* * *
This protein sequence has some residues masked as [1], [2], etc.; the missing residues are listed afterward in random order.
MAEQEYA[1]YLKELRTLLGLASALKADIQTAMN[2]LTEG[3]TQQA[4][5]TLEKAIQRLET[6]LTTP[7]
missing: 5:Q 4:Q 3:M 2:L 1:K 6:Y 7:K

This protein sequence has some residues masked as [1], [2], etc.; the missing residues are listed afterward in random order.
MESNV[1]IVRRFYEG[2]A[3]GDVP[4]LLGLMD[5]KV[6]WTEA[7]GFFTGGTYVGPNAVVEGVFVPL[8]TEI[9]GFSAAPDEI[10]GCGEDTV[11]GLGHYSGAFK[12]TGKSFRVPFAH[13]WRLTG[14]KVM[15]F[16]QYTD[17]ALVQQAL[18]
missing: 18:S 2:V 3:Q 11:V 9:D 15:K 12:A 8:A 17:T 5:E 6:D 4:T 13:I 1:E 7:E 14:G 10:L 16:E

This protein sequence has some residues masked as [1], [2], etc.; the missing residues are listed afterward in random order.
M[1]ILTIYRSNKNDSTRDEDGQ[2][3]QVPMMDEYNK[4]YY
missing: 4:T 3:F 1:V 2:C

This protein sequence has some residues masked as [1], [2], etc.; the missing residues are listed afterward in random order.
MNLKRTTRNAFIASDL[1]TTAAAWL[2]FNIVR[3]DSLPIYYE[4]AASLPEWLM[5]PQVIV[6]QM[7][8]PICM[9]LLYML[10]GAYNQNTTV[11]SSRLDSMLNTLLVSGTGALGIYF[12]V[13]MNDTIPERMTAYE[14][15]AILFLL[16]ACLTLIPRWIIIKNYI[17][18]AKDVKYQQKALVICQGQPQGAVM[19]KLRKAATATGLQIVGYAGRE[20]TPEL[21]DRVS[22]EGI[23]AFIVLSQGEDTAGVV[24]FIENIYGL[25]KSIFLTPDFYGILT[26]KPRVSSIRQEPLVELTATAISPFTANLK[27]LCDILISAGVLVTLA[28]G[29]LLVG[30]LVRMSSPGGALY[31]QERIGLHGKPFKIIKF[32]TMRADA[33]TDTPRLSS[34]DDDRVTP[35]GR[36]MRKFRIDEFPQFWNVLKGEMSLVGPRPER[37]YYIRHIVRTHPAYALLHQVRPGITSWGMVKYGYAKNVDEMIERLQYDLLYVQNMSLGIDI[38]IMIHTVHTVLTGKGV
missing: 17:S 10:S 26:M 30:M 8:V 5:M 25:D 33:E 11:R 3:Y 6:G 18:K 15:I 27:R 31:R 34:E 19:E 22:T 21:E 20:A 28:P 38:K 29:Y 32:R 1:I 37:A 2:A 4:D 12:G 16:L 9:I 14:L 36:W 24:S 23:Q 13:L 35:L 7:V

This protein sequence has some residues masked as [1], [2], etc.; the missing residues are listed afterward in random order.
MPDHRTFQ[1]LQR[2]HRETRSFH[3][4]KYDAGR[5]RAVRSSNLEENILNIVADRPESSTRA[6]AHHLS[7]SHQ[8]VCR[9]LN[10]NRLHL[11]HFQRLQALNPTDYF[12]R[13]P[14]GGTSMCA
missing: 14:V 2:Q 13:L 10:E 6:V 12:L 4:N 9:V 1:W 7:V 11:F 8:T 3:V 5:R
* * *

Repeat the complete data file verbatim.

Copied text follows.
This protein sequence has some residues masked as [1], [2], etc.; the missing residues are listed afterward in random order.
MAEQEYA[1]YLKELRTLLGLASALKADIQTAMN[2]LTEG[3]TQQA[4][5]TLEKAIQRLET[6]LTTP[7]
missing: 5:Q 4:Q 3:M 2:L 1:K 6:Y 7:K

This protein sequence has some residues masked as [1], [2], etc.; the missing residues are listed afterward in random order.
MESNV[1]IVRRFYEG[2]A[3]GDVP[4]LLGLMD[5]KV[6]WTEA[7]GFFTGGTYVGPNAVVEGVFVPL[8]TEI[9]GFSAAPDEI[10]GCGEDTV[11]GLGHYSGAFK[12]TGKSFRVPFAH[13]WRLTG[14]KVM[15]F[16]QYTD[17]ALVQQAL[18]
missing: 18:S 2:V 3:Q 11:V 9:D 15:K 12:A 8:A 17:T 5:E 6:D 4:T 13:I 1:E 7:E 14:G 10:L 16:E

This protein sequence has some residues masked as [1], [2], etc.; the missing residues are listed afterward in random order.
M[1]ILTIYRSNKNDSTRDEDGQ[2][3]QVPMMDEYNK[4]YY
missing: 4:T 3:F 1:V 2:C

This protein sequence has some residues masked as [1], [2], etc.; the missing residues are listed afterward in random order.
MNLKRTTRNAFIASDL[1]TTAAAWL[2]FNIVR[3]DSLPIYYE[4]AASLPEWLM[5]PQVIV[6]QM[7][8]PICM[9]LLYML[10]GAYNQNTTV[11]SSRLDSMLNTLLVSGTGALGIYF[12]V[13]MNDTIPERMTAYE[14][15]AILFLL[16]ACLTLIPRWIIIKNYI[17][18]AKDVKYQQKALVICQGQPQGAVM[19]KLRKAATATGLQIVGYAGRE[20]TPEL[21]DRVS[22]EGI[23]AFIVLSQGEDTAGVV[24]FIENIYGL[25]KSIFLTPDFYGILT[26]KPRVSSIRQEPLVELTATAISPFTANLK[27]LCDILISAGVLVTLA[28]G[29]LLVG[30]LVRMSSPGGALY[31]QERIGLHGKPFKIIKF[32]TMRADA[33]TDTPRLSS[34]DDDRVTP[35]GR[36]MRKFRIDEFPQFWNVLKGEMSLVGPRPER[37]YYIRHIVRTHPAYALLHQVRPGITSWGMVKYGYAKNVDEMIERLQYDLLYVQNMSLGIDI[38]IMIHTVHTVLTGKGV
missing: 17:S 10:S 26:M 30:M 8:V 5:M 25:D 33:E 11:R 3:Y 6:G 18:K 15:I 27:R 31:R 34:E 19:E 22:T 21:E 20:A 28:P 38:K 29:Y 32:R 1:I 37:A 2:A 4:D 12:G 16:L 9:I 14:L 36:W 24:S 23:Q 13:L 35:L 7:V

This protein sequence has some residues masked as [1], [2], etc.; the missing residues are listed afterward in random order.
MPDHRTFQ[1]LQR[2]HRETRSFH[3][4]KYDAGR[5]RAVRSSNLEENILNIVADRPESSTRA[6]AHHLS[7]SHQ[8]VCR[9]LN[10]NRLHL[11]HFQRLQALNPTDYF[12]R[13]P[14]GGTSMCA
missing: 14:V 2:Q 13:L 10:E 6:V 12:L 4:N 9:V 1:W 7:V 11:F 8:T 3:V 5:R